Mid/Early release - 96 EBOV genomes from Sierra Leone


#1

Update:
Please use BioProject link instead since the sequences have all be finalized:
http://www.ncbi.nlm.nih.gov/bioproject/PRJNA257197/

As part of our continued collaboration with the Sierra Leone Ministry of Health and Sanitation, Kenema Government Hospital and the VHFC, we’re continuing our early release of EBOV genomes sequenced at the Broad Institute.

This release contains all the EBOV genomes sequenced in December 2014 and January 2015:

51 new early-release genomes
45 previously released genomes (on this site) that have been refined, including additional sequencing.

The sequences can be downloaded here:

http://cl.ly/0Y2p3w0w2H2R

The sequences were generated by 101bp PE Illumina sequencing using the protocols described in the Gire et al. and Matranga et al. papers. The genomes were assembled using Trinity, followed by an alignment refinement step with NovoAlign.

We are in the process of gathering metadata, but at this moment we don’t have any exact dates or other metadata for the individual samples.

Please note that this is an early release, so accuracy can’t be guaranteed at this stage.

Disclaimer:
Please feel free to download, share, use, and analyze this data. We are currently in the process of preparing a publication and will post progress on this forum. If you intend to use these sequences for publication prior to the release of our paper, please contact us directly.


#2

A couple of things to check:

G4415 has a sequence of 8 T->C changes starting at site 5512 (5453 in the original sequence).

There are seven sequences with a G->A at 18914, which is possibly an artefact (they otherwise don’t group together): G6091,G4907,G4190,G5844,G5997,G5617,G4415,G5647


#3

Hi Andrew,

Regarding position 18914, we’ve noticed this before (and you’ve mentioned it before) in our earlier sequencing outputs from December. I’ve spent some time looking at the assemblies and reads in this part of the genome and have managed to tune the parameters in a way that corrects out a lot of the other spurious SNPs we saw earlier, but the ones at 18914 are not ones that I can remove by any systematic filter. They have decent read support and the alignments look fine. But because of where it is positioned about 50bp from the end, I am highly suspicious of this SNP and I don’t trust it on a personal level. But I can’t find an automated way to take it out. Since the alleles here make no sense phylogenetically, I think we should simply manually omit this position based on its extremely close proximity to the end… that, combined with the phylogenetic argument should be defensible in a methods section of a paper.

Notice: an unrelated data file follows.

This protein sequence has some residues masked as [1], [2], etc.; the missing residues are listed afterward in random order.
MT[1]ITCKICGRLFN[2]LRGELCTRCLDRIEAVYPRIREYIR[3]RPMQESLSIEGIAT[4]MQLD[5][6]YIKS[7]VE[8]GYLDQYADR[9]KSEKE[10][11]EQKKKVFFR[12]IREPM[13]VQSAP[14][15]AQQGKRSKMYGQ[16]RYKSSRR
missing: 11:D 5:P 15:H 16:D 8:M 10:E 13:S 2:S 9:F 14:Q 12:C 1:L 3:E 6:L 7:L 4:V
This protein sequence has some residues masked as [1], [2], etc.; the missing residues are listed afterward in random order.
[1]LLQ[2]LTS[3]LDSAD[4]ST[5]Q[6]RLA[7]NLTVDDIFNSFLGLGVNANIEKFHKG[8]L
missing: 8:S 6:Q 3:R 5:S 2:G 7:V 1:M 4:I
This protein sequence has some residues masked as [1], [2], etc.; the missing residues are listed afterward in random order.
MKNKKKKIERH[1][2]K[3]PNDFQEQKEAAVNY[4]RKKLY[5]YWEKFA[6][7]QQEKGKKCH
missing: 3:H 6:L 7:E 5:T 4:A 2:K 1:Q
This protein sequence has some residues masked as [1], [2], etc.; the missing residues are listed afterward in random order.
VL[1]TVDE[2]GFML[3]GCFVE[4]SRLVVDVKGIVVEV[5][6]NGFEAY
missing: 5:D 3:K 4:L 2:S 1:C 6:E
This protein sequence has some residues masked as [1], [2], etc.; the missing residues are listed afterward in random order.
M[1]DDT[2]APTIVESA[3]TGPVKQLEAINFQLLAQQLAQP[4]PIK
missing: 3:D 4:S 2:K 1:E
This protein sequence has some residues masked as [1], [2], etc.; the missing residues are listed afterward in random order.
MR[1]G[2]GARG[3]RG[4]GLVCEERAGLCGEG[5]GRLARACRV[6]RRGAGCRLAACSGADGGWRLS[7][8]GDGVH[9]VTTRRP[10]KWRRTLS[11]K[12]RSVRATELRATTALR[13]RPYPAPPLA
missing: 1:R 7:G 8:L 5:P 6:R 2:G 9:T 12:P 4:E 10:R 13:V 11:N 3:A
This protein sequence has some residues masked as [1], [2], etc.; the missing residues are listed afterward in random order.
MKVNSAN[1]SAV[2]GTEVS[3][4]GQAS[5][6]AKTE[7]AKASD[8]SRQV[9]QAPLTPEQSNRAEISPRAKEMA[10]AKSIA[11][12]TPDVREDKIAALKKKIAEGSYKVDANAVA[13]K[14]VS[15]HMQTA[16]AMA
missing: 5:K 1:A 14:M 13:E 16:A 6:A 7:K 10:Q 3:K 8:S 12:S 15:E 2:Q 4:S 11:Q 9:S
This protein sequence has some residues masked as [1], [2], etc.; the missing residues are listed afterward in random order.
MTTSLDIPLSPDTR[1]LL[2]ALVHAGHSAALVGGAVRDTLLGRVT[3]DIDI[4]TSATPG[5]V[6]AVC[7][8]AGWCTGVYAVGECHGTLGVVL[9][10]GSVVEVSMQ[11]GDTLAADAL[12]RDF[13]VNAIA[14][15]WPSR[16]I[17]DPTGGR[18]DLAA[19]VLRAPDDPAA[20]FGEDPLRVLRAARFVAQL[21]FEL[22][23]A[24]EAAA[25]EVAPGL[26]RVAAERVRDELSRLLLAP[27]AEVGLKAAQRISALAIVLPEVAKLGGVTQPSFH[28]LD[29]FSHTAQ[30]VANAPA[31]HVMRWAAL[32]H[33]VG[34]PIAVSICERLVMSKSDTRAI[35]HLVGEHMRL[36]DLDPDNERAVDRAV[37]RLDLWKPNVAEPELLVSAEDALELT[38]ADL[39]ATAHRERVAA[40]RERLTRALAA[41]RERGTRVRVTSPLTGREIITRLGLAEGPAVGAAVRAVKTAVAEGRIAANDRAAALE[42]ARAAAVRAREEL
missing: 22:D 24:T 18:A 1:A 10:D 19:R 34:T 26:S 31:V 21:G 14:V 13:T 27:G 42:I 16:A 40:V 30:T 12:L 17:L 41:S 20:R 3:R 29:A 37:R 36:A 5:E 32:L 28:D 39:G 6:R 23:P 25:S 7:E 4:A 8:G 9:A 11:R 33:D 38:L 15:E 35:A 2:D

The stretch of T->C changes in G4415 is interesting: we haven’t seen that in other samples before, and there are reasons to think it could be a weird artifact. The alignments look normal in that area, and the T allele is often present at a pretty minor frequency, the C’s are certainly the majority in those areas. That patch of genome doesn’t look overtly repetitive, but I haven’t looked systematically yet. Anyway, my thought: it’s good to be suspicious of it, but I can’t yet rule it out. We’re going to queue that up for an independent sequencing run (along with many others) and see if it replicates.


#4

Dear all: let me give a little status update on this sequencing effort. As you can see, this batch of samples has encountered more technical difficulty than the earlier batch we did last summer. There are various reasons for that, but we’re cranking through and trying to just hit it with more coverage where we can.

This represents the completion of the first pass of sequencing on all 573 new samples from Sierra Leone collected between June - Sept of 2014. 96 of these samples produced high quality assemblies. Many more produced EBOV reads and intermediate quality assemblies that have not been released here yet. And a number of these samples are too degraded to be salvaged.

We are now cherry picking out another round of samples that produced intermediate quality results and sequencing them deeper and with independent libraries. Included in that resequencing effort will be a few miscellaneous samples (like G4415 and G5119) that showed unusual SNPs that are worth validating independently. Let me know if you have any particular favorites, otherwise the bulk of the effort will be focused on recovering these intermediate quality samples and getting them to a high quality assembly. Similarly, intrahost variant calling will follow as the deeper coverage from independent runs get added.


#5

Will mask out the entire 18914 site. Although it is interesting that both the PHE UK cases (from Sierra Leone) have an ‘R’ ambiguity at this site (and a ‘W’ 2 bases upstream).

For G4415 - it seems really implausible that 8 T->Cs in a short region would be an evolutionary change and there are 4 other unique T->Cs in this sequence elsewhere. If it is real then perhaps some host editing process? For phylogenetics I think I will replace these with Ns or just omit this sequence.

Interestingly there is another phylogenetic cluster (G5016, G5012, G4382, G5640, G5647) showing a shared insertion in an intergenic region (T at site 18649). Like the previous one, it looks real as there are other shared segregating sites.